In analyzing the effectiveness of the persuasive message itself, the method by which the message is presented is at least as important as its content. Factors influencing the persuasiveness of a message include whether it presents one or both sides of an argument; whether it states an implicit or explicit conclusion; whether or not it provokes fear; and whether it presents its strongest arguments first or last. If the same communicator were to present an identical message to two different groups, the number of people whose attitudes were changed would still vary because audience variables such as age, sex, and intelligence also affect attitude change. Many studies have found women to be more susceptible to persuasion than men, but contrasting theories have been advanced to account for this phenomenon. Some have attributed it to the superior verbal skills of females which may increase their ability to understand and process verbal arguments. Others argue that it is culturally determined by the greater pressure women feel to conform to others' opinions and expectations.
The effect of intelligence on attitude change is inconclusive. On one hand, it has been hypothesized that the greater one's intelligence, the more willing one is to consider differing points of view. On the other hand, people with superior intelligence may be less easily persuaded because they are more likely to detect weaknesses in another person's argument. There is, however, evidence of a direct link between self-esteem and attitude change. People with low self-esteem are often not attentive enough to absorb persuasive messages, while those with high self-esteem are too sure of their own opinions to be easily persuaded to change them. The most easily persuaded individuals tend to be those with moderate levels of self-esteem, who are likely to pay a reasonable amount of attention to what those around them say and remain open enough to let it change their minds.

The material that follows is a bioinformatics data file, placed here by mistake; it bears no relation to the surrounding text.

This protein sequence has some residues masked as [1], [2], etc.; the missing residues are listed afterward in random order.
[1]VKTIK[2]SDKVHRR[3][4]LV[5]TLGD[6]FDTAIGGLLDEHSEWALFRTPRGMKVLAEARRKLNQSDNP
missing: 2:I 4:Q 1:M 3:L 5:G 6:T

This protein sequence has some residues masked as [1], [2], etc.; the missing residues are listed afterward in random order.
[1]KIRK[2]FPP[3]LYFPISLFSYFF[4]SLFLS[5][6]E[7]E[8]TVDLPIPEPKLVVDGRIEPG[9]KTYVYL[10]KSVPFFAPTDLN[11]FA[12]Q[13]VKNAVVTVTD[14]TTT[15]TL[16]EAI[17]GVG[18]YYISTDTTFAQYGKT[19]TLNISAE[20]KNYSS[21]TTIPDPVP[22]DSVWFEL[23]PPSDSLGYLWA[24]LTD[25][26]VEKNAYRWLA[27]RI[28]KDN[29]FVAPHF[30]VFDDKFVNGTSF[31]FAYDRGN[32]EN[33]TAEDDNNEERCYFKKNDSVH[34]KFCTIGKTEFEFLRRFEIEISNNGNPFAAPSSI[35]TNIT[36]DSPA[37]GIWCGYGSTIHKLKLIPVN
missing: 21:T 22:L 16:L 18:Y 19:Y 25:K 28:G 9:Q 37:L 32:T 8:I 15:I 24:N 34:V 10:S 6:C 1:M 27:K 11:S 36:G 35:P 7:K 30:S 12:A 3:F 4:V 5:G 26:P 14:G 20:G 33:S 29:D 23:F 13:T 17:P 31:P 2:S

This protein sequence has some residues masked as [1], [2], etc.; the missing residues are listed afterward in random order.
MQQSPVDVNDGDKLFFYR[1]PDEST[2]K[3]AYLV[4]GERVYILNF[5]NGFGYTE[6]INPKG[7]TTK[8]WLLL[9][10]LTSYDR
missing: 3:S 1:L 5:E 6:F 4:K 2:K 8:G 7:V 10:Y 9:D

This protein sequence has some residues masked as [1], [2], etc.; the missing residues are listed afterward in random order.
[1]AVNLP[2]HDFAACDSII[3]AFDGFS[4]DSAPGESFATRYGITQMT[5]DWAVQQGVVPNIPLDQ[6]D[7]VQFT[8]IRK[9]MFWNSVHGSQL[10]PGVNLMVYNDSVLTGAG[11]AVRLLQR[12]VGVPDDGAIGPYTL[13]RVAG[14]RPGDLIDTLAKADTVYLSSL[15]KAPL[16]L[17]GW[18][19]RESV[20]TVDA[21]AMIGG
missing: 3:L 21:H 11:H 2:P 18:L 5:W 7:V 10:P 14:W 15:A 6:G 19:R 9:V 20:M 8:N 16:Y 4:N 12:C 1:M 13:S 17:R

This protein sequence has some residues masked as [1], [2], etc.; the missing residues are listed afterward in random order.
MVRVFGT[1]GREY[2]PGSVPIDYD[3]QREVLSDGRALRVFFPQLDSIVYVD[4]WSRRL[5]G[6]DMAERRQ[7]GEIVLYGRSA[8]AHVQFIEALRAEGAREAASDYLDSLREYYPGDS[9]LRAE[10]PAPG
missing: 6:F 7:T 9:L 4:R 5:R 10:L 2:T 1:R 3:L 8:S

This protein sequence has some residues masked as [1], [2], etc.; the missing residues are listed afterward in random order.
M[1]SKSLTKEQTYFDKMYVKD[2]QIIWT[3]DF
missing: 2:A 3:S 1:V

The medium of persuasion also influences attitude change ("the medium is the message"). Face-to-face communication is usually more effective than mass communication, for example, although the effectiveness of any one component of communication always involves the interaction of all of them. The effects of persuasion may take different forms. Sometimes they are evident right away; at other times they may be delayed (the socalled "sleeper effect"). In addition, people may often change their attitudes only to revert over time to their original opinions, especially if their environment supports the initial opinion.
The information-processing model of persuasion, developed by psychologist William McGuire, focuses on a chronological sequence of steps that are necessary for successful persuasion to take place. In order to change listeners' attitudes, one must first capture their attention, and the listeners must comprehend the message. They must then yield to the argument, and retain it until there is an opportunity for action—the final step in attitude change.
Chapman, Elwood N. Attitude: Your Most Priceless Possession. 2nd ed. Los Altos, CA: Crisp Publications, 1990.
Eiser, J. Richard Social Psychology: Attitudes, Cognition, and Social Behaviour. New York: Cambridge University Press, 1986.
Zimbardo, Philip G. The Psychology of Attitude Change and Social Influence. Philadelphia: Temple University Press, 1991.